Tooth Abscess

Tooth Abscess Treatment Specialist in Midtown Manhattan NYC

If you are experiencing severe toothache and swelling in your face, cheek, or neck, then you might have a tooth abscess. At JC Endodontics, we provide quality dental care to our patients. Contact us today! Our experienced doctors will help you minimize the discomfort. We are conveniently located at 200 W 57th St #808, New York, NY 10019. For more information, call us or schedule an appointment online.

Tooth Abscess Treatment Specialist Near Me in Midtown Manhattan NYC
Tooth Abscess Treatment Specialist Near Me in Midtown Manhattan NYC

Table of Contents:

What causes a tooth abscess?
What are the symptoms of a tooth abscess?
How can I tell if my tooth abscess is spreading?
How long can a tooth abscess go untreated?

Tooth abscesses are small, localized swollen areas that are caused by an infection in the gum tissue around one or more teeth. They often form when the gums become infected with bacteria, which can happen after a tooth injury (such as a broken or chipped tooth) or as a complication of an underlying health condition such as diabetes. They can also form at the tooth root tip, which is known as a periapical tooth abscess. When the gums at the side of a tooth root are affected, it is known as a periodontal tooth abscess.

What causes a tooth abscess?

Finding the cause of an abscess depends on where it forms, including any of the following three types of oral abscesses:
Periapical Abscess — A periapical abscess forms at the tip of a tooth’s root (the very bottom part that is embedded in the gums). It starts when the dental pulp at the core becomes infected; pus builds up, causing inflammation and a painful toothache.

Periodontal Abscess — Rather than in the pulp chamber, periodontal abscesses start on the outside surface of the tooth. As the infectious pus collects, the gums beside the root will swell, becoming red and inflamed; the resulting lump on the gum tissue can become very sensitive and sore.

Gingival Abscess — A gingival abscess also occurs in the gums rather than inside the tooth, but instead of starting at the tooth like a periodontal abscess, it forms on the outer gum tissue known as the gingiva. Gingival abscesses might not affect a tooth’s health at all as they may be isolated to the gum.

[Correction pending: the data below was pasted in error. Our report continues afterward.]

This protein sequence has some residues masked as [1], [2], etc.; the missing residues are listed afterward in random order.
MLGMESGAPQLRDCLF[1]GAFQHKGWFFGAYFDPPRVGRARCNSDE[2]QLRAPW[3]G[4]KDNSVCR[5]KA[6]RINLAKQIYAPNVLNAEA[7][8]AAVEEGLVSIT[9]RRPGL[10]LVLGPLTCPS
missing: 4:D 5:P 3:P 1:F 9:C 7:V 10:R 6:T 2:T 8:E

The following might cause a tooth abscess:

Tooth Decay — Once a cavity forms, it will continue to get bigger and deeper unless it is treated; once the bacteria reaches the center of the tooth, it will start to infect the nerves and blood vessels there, potentially leading to an abscess.

Trauma — A cracked or broken tooth creates an entryway for bacteria into the inside of a tooth; if it is not repaired, it could result in an abscess.

Surgical Complications — Dental surgery, such as a root canal procedure, implant, or periodontal scaling, can sometimes fail or end up causing damage to tissue; in addition to this, old dental work might start to deteriorate. These cases are rare, but if bacteria is allowed a way in, an abscess might form.

Gum Disease — If gum tissue becomes inflamed and infected, periodontal abscesses can form.

Gum Injury — An infection could occur if a toothpick or dental tool scrapes the gums or if a piece of food lodged deep between the gum and tooth. A bad scratch or puncture on the gum tissue might not seem serious, but it can increase the risk of a gingival abscess.

What are the symptoms of a tooth abscess?

Common symptoms of a tooth abscess include:

– A throbbing toothache
– Pain radiating to the jaw, neck, ear
– Sensitivity to hot and/or cold
– Pain when pressure is applied (such as when chewing)
– Painful pus-filled lump on the gum
– Swelling in the face and cheek
– Bad smelling, bad tasting fluid in the mouth (if the abscess ruptures)

How can I tell if my tooth abscess is spreading?

While it is rare for a tooth abscess to spread to other parts of the body, it can happen, and the consequences can be quite severe. Signs that a tooth abscess is spreading include:

– Swelling in the face, neck, or cheeks
– Pain in the mouth and tongue
– Nausea and vomiting
– Itching sensation on the skin
– High fever
– Confusion
– Difficulty breathing
– Persistent headache
– Double vision, or loss of vision
– Drooping eyelids
– Dehydration
– Darker urine
– Rapid pulse rates and lightheadedness

How long can a tooth abscess go untreated?

A tooth abscess can develop into severe complications if not treated right away; it is imperative to seek the help of a dental professional as soon as possible. If a dental abscess is not treated in its initial stage, the infection may last anywhere from 5 months to 12 months (or even longer). If an abscess is left untreated, the dental pulp will die away and may develop into another abscess, possibly traveling through the bone and appearing in several spots.
If you have a tooth abscess, it is imperative to seek immediate care. Call JC Endodontics today or book an appointment with our tooth abscess treatment specialist, or visit our practice conveniently located at 200 W 57th Street, #808, New York, NY 10019. We serve patients from all parts of NYC – Manhattan, Queens, and Brooklyn; including Midtown Manhattan, Hells Kitchen, Theatre District, Upper East Side Manhattan, Upper West Side Manhattan, Financial District Manhattan, Wall Street area, Williamsburg Brooklyn, Fort Greene, Brooklyn Heights, Green Point Brooklyn, and Astoria Queens, Long Island City NY.